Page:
He who is to come … has come already
Third Saturday in Advent
Sirach 48:1-4, 9-11 ; Psalms 80:2-3, 15-16, 18-19 ; Matthew 17:10-13
Elijah will indeed come and restore all things; but I tell you that Elijah has already come, and they did not recognize him but did to him whatever they pleased.
Matthew 17, 11-12
There were many people, in Jesus’ day, who were renowned for their religious fervor – men and women who adamantly upheld proper doctrines of faith and who praised the prophets with their lips. Jesus shocked his disciples by explaining to them that some of these fervent followers were actually very far from following God’s ways. Some of these religious people couldn’t even recognize Elijah when he stood right in front of them – in the person of John the Baptist. The problem with these people wasn’t with their religion, or their understanding of it; the problem was with their stubborn hearts. Their stubbornness prevented them from recognizing Elijah, and it prevented them from recognizing the Messiah as well.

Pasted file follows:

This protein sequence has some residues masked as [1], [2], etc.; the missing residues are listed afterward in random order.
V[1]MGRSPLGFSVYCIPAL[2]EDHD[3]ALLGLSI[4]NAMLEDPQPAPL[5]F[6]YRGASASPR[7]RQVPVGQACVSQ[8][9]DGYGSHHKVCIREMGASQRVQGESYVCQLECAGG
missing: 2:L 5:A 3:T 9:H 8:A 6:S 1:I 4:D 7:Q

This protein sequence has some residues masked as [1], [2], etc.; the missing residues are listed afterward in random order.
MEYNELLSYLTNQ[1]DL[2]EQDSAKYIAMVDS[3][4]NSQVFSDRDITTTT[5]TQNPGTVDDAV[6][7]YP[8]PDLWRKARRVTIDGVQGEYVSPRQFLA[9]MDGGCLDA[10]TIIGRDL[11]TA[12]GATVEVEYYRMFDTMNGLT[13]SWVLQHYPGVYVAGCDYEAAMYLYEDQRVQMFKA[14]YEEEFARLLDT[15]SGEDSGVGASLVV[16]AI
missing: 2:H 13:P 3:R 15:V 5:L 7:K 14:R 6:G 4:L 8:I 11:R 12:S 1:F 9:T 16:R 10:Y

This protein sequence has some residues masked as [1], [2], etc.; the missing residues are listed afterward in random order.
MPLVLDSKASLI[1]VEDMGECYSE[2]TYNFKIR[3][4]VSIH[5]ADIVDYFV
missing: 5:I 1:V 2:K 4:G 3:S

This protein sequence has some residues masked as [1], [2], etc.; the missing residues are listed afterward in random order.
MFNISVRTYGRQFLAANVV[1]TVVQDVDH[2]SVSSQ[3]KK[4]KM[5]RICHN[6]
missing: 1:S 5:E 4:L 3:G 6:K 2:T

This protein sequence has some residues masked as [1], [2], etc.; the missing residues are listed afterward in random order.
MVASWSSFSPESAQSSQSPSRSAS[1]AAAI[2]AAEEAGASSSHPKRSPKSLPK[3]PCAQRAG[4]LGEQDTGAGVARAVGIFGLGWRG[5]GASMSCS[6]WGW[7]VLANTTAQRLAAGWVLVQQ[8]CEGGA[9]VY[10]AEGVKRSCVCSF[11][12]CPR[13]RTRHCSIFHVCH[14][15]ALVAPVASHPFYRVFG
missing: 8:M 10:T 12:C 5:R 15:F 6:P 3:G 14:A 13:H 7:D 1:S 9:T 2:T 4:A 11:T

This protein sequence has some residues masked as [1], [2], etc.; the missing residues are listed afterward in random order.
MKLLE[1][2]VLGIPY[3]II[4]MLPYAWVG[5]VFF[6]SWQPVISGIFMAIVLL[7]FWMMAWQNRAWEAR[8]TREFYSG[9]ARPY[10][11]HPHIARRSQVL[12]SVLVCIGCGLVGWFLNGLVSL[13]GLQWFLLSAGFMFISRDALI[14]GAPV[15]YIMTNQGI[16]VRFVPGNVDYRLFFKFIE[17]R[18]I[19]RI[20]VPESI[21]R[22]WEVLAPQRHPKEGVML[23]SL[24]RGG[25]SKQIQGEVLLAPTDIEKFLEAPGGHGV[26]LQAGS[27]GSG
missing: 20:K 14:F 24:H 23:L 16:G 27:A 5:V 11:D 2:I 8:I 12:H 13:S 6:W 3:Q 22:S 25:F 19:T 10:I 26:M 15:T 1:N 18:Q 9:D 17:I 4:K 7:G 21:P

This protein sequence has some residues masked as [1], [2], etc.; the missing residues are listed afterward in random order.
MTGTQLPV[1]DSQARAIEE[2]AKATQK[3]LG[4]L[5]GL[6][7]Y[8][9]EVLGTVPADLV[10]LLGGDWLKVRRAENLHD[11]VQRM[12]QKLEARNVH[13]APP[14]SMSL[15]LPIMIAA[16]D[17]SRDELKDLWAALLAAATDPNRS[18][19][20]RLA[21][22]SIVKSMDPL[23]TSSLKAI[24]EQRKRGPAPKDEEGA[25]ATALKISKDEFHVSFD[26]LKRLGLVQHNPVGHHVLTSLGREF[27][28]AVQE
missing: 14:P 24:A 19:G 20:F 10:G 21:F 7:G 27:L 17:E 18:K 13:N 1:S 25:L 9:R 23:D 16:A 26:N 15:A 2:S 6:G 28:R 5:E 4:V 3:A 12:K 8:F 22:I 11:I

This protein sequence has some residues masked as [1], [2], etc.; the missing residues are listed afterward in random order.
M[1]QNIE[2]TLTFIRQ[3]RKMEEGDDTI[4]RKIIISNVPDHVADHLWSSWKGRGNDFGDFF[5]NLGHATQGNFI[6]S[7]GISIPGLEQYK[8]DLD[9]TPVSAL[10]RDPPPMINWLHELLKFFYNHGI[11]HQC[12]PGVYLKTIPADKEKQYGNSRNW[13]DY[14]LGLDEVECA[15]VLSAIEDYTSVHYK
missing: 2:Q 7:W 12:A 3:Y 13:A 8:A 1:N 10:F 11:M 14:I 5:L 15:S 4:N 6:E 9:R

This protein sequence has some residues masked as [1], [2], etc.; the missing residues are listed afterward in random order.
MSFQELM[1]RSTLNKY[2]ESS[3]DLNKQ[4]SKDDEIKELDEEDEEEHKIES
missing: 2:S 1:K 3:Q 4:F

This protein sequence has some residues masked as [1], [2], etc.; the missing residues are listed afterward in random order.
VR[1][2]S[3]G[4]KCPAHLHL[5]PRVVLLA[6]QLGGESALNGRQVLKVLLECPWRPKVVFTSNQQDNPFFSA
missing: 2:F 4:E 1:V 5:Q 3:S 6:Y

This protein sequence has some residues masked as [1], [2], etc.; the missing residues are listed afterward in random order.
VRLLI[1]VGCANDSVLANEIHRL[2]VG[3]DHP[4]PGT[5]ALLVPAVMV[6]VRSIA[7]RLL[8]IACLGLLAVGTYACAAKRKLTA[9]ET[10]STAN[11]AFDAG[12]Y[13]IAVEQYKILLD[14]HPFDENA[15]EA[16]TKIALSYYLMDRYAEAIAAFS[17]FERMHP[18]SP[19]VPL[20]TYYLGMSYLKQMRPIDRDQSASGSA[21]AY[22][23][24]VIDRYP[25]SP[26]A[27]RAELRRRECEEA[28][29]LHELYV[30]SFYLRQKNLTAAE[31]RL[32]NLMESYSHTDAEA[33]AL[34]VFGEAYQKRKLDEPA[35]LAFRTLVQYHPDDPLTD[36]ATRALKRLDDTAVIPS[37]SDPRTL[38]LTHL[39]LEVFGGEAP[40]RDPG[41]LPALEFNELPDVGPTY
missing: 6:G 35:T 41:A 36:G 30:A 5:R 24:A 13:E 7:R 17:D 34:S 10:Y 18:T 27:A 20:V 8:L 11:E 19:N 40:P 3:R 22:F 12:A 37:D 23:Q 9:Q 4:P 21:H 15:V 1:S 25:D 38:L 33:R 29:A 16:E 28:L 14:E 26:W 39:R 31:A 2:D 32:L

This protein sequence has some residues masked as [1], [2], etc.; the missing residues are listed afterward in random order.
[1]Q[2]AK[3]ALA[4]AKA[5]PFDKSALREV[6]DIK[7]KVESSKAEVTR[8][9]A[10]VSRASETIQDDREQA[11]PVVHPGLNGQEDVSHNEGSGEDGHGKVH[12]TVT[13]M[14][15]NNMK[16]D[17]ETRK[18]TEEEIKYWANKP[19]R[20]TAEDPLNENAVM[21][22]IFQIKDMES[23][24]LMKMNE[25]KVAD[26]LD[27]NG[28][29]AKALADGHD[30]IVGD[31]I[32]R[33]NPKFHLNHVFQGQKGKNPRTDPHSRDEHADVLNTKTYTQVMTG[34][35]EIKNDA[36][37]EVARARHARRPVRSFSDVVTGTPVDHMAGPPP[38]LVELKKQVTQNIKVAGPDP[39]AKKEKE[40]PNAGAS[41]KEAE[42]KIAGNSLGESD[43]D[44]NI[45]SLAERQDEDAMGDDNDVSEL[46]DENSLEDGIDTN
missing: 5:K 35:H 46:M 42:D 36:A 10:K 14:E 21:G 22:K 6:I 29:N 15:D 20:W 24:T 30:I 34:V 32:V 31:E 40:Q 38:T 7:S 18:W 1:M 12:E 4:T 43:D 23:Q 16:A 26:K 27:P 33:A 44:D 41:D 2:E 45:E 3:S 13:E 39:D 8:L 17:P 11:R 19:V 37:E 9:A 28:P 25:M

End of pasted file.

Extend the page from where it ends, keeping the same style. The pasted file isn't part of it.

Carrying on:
The day will come, I’m quite certain, when my life will be called into account. On that day, I don’t believe I’m going to be presented with a list of orthodox religious assertions so that I can have my particular views measured against that standard. Rather, I suspect that I will be reminded of the fact that Elijah, in one guise or another, has appeared in my own life to urge me to forsake the ways of folly and falsehood and to prepare my heart for God’s arrival. Did I recognize him (or her); or did I simply do “whatever I pleased”? That’s the only question that’s going to count.
The easy part of religion – and the fun part too – is when I get to see how blessed I am to have to have the Truth laid out for me to understand. The hard part, the part that’s easy to resist, comes when ‘Elijah’ challenges me to change my ways. That’s when I have to shake stubbornness out of my heart.
Jesus, grant me the grace to recognize your presence, and to follow you joyfully.